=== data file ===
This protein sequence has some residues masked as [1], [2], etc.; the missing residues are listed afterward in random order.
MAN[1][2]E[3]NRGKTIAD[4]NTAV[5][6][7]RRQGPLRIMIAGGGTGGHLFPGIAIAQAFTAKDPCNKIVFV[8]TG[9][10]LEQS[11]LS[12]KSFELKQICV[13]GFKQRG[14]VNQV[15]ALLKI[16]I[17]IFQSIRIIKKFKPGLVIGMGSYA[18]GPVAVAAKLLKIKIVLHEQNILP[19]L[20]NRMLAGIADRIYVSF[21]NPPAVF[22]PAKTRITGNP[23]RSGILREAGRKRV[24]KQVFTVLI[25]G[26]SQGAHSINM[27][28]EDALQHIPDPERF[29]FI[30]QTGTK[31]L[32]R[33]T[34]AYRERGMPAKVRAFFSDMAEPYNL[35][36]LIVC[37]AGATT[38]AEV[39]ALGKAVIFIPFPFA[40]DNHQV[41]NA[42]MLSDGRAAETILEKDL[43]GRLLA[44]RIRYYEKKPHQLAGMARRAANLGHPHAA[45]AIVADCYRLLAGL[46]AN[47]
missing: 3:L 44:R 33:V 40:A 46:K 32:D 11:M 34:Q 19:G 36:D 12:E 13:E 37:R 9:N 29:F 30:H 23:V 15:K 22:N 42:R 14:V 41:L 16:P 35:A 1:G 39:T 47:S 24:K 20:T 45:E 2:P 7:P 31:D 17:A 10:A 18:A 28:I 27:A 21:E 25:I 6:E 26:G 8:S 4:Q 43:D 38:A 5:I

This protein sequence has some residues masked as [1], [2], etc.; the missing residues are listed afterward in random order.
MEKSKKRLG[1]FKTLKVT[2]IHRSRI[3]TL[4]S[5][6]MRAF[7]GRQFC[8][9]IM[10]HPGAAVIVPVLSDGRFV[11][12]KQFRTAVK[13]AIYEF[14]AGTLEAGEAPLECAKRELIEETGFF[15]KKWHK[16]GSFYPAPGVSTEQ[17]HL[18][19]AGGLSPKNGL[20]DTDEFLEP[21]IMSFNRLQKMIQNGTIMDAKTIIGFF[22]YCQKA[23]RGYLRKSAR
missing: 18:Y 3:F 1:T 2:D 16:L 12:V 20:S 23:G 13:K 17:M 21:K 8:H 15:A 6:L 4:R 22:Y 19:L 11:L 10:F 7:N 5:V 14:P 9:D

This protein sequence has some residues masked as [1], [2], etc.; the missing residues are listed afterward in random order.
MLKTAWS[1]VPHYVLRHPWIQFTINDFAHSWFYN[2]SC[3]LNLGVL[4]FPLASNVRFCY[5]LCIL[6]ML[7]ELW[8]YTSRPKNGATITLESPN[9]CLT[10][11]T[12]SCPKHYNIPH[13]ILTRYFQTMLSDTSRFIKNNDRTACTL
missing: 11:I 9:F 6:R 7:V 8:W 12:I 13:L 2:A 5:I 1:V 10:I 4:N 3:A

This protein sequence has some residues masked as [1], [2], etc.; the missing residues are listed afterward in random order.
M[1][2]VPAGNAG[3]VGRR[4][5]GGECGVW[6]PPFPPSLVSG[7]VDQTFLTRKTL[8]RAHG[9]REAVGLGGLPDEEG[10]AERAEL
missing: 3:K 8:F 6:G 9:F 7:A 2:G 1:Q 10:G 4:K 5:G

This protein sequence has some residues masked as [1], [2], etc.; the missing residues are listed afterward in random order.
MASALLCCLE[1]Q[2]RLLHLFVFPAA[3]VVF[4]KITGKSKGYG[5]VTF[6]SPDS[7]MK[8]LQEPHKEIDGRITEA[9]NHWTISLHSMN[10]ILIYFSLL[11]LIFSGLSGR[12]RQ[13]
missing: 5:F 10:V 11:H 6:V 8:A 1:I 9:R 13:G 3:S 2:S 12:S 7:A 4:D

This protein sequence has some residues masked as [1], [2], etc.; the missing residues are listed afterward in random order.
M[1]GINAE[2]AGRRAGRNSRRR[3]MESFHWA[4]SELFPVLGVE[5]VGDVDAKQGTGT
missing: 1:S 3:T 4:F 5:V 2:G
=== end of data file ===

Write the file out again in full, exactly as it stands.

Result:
This protein sequence has some residues masked as [1], [2], etc.; the missing residues are listed afterward in random order.
MAN[1][2]E[3]NRGKTIAD[4]NTAV[5][6][7]RRQGPLRIMIAGGGTGGHLFPGIAIAQAFTAKDPCNKIVFV[8]TG[9][10]LEQS[11]LS[12]KSFELKQICV[13]GFKQRG[14]VNQV[15]ALLKI[16]I[17]IFQSIRIIKKFKPGLVIGMGSYA[18]GPVAVAAKLLKIKIVLHEQNILP[19]L[20]NRMLAGIADRIYVSF[21]NPPAVF[22]PAKTRITGNP[23]RSGILREAGRKRV[24]KQVFTVLI[25]G[26]SQGAHSINM[27][28]EDALQHIPDPERF[29]FI[30]QTGTK[31]L[32]R[33]T[34]AYRERGMPAKVRAFFSDMAEPYNL[35][36]LIVC[37]AGATT[38]AEV[39]ALGKAVIFIPFPFA[40]DNHQV[41]NA[42]MLSDGRAAETILEKDL[43]GRLLA[44]RIRYYEKKPHQLAGMARRAANLGHPHAA[45]AIVADCYRLLAGL[46]AN[47]
missing: 3:L 44:R 33:V 40:A 46:K 32:D 11:M 34:Q 19:G 36:D 12:E 13:E 37:R 9:N 29:F 30:H 23:V 15:K 22:N 42:R 14:V 41:L 16:P 35:A 1:G 39:T 47:S 24:K 20:T 45:E 2:P 7:P 31:D 17:A 10:A 18:A 28:I 27:A 21:E 25:I 6:E 26:G 8:S 4:Q 43:D 38:A 5:I

This protein sequence has some residues masked as [1], [2], etc.; the missing residues are listed afterward in random order.
MEKSKKRLG[1]FKTLKVT[2]IHRSRI[3]TL[4]S[5][6]MRAF[7]GRQFC[8][9]IM[10]HPGAAVIVPVLSDGRFV[11][12]KQFRTAVK[13]AIYEF[14]AGTLEAGEAPLECAKRELIEETGFF[15]KKWHK[16]GSFYPAPGVSTEQ[17]HL[18][19]AGGLSPKNGL[20]DTDEFLEP[21]IMSFNRLQKMIQNGTIMDAKTIIGFF[22]YCQKA[23]RGYLRKSAR
missing: 18:Y 3:F 1:T 2:D 16:L 12:V 20:S 23:G 13:K 17:M 21:K 8:H 15:A 6:L 4:R 22:Y 19:L 11:L 10:F 7:N 5:V 14:P 9:D

This protein sequence has some residues masked as [1], [2], etc.; the missing residues are listed afterward in random order.
MLKTAWS[1]VPHYVLRHPWIQFTINDFAHSWFYN[2]SC[3]LNLGVL[4]FPLASNVRFCY[5]LCIL[6]ML[7]ELW[8]YTSRPKNGATITLESPN[9]CLT[10][11]T[12]SCPKHYNIPH[13]ILTRYFQTMLSDTSRFIKNNDRTACTL
missing: 11:I 9:F 6:R 7:V 8:W 12:I 13:L 2:A 5:I 1:V 10:I 4:N 3:A

This protein sequence has some residues masked as [1], [2], etc.; the missing residues are listed afterward in random order.
M[1][2]VPAGNAG[3]VGRR[4][5]GGECGVW[6]PPFPPSLVSG[7]VDQTFLTRKTL[8]RAHG[9]REAVGLGGLPDEEG[10]AERAEL
missing: 3:K 8:F 6:G 9:F 7:A 2:G 1:Q 10:G 4:K 5:G

This protein sequence has some residues masked as [1], [2], etc.; the missing residues are listed afterward in random order.
MASALLCCLE[1]Q[2]RLLHLFVFPAA[3]VVF[4]KITGKSKGYG[5]VTF[6]SPDS[7]MK[8]LQEPHKEIDGRITEA[9]NHWTISLHSMN[10]ILIYFSLL[11]LIFSGLSGR[12]RQ[13]
missing: 5:F 10:V 11:H 6:V 8:A 1:I 9:R 13:G 3:S 2:S 12:S 7:A 4:D

This protein sequence has some residues masked as [1], [2], etc.; the missing residues are listed afterward in random order.
M[1]GINAE[2]AGRRAGRNSRRR[3]MESFHWA[4]SELFPVLGVE[5]VGDVDAKQGTGT
missing: 1:S 3:T 4:F 5:V 2:G